I spent a couple of hours in the sun yesterday and although I skillfully avoided burning my face, arms and legs, I have a nice strip of burned skin on the unprotected small of my back exposed while pulling weeds. Bummer. Since summer is officially here, let the sunscreen shopping begin!
First lets touch on SPF or Sun Protection Factor: What does it mean? What does it tell you about your bottle of sun screen?
Here's how it works: Say that your skin normally begins to turn red after 10 minutes of unprotected sun exposure. If you use a product rated SPF 25, you could stay in the sun for 250 minutes, a little over 4 hours (25 x 10 minutes) before your skin would start to turn red. Remember, though, that SPF numbers are not absolute. It all depends on how fast or how slowly YOU start to burn. If your unprotected skin burns in 5 minutes, an SPF 25 product might let you stay in the sun a little over 2 hours without burning (25 x 5 minutes = 125 minutes).
Here's something else to keep in mind: The SPF measures only the level of protection from UVB rays, the ultraviolet rays that cause sunburn, and does not measure levels for the far more dangerous UVA rays, which penetrate the skin more deeply and can cause damage at the cellular level. These are the rays that do the long term "Cancer Damage". When choosing a sunscreen, it's important to look for one that offers broad-spectrum protection from both UVA and UVB rays.
There are two general categories of sun block in my mind. Chemical Blocks and Mineral Blocks. Chemicals are effective to block and absorb UVA and UVB rays, but they are also largely synthetic and molecular in weight so they are easily absorbed by the skin. Minerals sit on the surface of the skin to create a sun block. They do not (with the appropriate particle size) penetrate the skin.
Some might say that a chemical sunscreen is the lesser of two evils. "It's more important to be protected from the harmful rays of the sun and risk chemical exposure to the skin". With the reading I've done this morning I beg to differ. Below are 3 common synthetic chemicals found in sunscreen widely sold in the U.S.
- Oxybenzone is particularly scary as it is readily absorbed through the skin and it acts as an estrogen in the body, disrupting hormone function in children and adults. Avoiding this ingredient in your children's sunscreen is extremely important to encourage proper hormonal development.
- Octocryleneis a synthetic UV blocker and absorptive substance. It's used in blocks over 30 SPF and is shown to produce excess reactive oxygen free radicals that can interfere with cellular signaling, cause mutations, lead to cell death and may be implicated in cardiovascular disease. In layman's terms this means that on a cellular level you can see changes in the cells or mutations. Mutations in the cells are bad because cellular mutations can spur cancerous cellular activity. On top of all that, Octocrylene is cumulative in the human body, this means that over time it accumulates in your tissue, blood, organs etc. Remember lotions and creams we put on our skin enter the blood stream. Since the skin is the bodies largest organ, it should be regarded with the same care of a heart or a lung.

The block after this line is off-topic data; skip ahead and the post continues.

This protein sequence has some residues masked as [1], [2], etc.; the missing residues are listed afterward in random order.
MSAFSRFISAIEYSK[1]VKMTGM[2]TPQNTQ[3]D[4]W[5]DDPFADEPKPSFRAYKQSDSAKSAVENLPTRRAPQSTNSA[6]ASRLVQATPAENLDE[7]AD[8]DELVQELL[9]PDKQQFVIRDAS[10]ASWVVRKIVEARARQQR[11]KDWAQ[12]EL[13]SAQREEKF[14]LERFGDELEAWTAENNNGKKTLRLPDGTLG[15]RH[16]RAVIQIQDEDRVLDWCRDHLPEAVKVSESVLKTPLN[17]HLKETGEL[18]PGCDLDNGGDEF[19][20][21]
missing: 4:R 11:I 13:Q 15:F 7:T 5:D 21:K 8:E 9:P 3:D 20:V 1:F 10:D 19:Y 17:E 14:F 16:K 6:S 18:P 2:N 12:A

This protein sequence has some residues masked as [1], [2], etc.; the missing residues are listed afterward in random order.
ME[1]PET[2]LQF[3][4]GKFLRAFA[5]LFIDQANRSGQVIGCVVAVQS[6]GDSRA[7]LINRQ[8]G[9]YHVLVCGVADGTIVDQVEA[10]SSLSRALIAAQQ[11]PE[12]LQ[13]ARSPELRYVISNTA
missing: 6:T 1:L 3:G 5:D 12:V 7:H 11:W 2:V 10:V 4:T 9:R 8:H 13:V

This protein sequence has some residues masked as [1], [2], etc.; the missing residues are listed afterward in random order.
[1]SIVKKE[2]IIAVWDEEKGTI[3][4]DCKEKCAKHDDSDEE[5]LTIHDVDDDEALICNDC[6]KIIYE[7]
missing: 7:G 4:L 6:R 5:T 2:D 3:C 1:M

- RetinylPalmitate(AKA Vitamin A) was shown in a recent federal government study that it may speed up the growth of skin tumors. How's that for a contradiction in terms? Sunscreen that gives you cancer! Vitamin A is an antioxidant but when it is exposed to sun it becomes a photocarcinogen. Good intentions, but it may actually have been driving up the deadliest of skin cancer for the last 20 years.
The above ingredients are 3 of many. Other commonly used synthetic sun block ingredients are Ocitnoxate, Homosalate, & Octisalate.
You can see why these ingredients don't make the cut here. Just cut and paste the name of the ingredient into their search engine and boom- every bit of info you could ask for including synonyms for the chemical, health concerns, links to studies where available, whether or not they animal test- Everything!
Body care companies use synthetic sunscreen ingredients and claim to be "natural". Brands like Kiss My Face, Alba and Jason are found in abundance at your local health food store or Whole Foods Market. Just because it's sold at Whole Foods doesn't make it safe for you and your family.
Look for a sunscreen that is a Mineral Block Only. Here's a helpful list for REALLY natural sunscreen products. I put them in the order of "natural-ness" for your convenience!
Badger Balm Badger SPF 15 Lightly Scented Lavender Sunscreen uses only Zinc Oxide as their mineral block. They even took it a bit further and started using what's called "Non-Nano Particle Zinc Oxide". This simply means that the particles are above a certain size to limit the absorptive ability of this active ingredient through the skin. It's reasonably priced and all the other ingredients besides the Zinc are completely safe. This product is my first pick hands down. It will make your skin a little white but always apply to dry skin and you shouldn't have a problem.